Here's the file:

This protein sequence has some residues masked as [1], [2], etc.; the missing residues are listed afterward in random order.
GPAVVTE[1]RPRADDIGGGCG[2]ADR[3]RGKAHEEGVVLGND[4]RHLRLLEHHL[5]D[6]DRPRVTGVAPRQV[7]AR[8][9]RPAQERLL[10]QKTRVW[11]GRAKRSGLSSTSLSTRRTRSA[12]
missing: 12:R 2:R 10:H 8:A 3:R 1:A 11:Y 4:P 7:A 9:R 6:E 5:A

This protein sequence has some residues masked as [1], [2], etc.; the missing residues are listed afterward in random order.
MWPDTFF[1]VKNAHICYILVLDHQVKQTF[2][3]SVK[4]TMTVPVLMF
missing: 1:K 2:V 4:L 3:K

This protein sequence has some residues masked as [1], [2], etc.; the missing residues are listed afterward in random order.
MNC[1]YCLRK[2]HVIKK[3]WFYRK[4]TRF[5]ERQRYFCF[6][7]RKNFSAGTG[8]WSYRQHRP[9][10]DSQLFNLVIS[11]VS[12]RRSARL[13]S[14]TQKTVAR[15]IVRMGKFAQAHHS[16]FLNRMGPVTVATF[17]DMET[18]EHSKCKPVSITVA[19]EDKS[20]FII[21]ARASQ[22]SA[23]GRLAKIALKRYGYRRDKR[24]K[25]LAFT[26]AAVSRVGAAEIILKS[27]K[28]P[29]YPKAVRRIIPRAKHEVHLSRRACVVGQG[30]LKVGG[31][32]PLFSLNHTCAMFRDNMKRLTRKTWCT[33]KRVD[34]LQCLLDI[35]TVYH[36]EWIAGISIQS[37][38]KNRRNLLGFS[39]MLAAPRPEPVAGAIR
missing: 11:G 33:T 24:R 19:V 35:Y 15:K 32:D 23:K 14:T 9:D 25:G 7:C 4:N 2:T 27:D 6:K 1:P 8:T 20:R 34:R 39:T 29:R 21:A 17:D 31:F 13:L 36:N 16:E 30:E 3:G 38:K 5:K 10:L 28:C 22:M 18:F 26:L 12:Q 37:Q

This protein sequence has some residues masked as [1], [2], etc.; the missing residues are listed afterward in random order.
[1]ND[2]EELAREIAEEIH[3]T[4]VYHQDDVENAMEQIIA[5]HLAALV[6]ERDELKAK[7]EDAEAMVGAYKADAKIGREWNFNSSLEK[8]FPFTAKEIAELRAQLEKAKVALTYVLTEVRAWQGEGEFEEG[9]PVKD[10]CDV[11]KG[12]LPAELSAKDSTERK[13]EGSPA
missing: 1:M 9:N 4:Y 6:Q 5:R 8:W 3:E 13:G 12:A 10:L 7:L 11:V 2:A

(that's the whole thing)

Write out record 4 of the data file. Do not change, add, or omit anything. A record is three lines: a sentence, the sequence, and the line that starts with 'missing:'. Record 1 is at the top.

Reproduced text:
This protein sequence has some residues masked as [1], [2], etc.; the missing residues are listed afterward in random order.
[1]ND[2]EELAREIAEEIH[3]T[4]VYHQDDVENAMEQIIA[5]HLAALV[6]ERDELKAK[7]EDAEAMVGAYKADAKIGREWNFNSSLEK[8]FPFTAKEIAELRAQLEKAKVALTYVLTEVRAWQGEGEFEEG[9]PVKD[10]CDV[11]KG[12]LPAELSAKDSTERK[13]EGSPA
missing: 1:M 9:N 4:Y 6:Q 5:R 8:W 3:E 13:G 12:A 10:L 7:L 11:V 2:A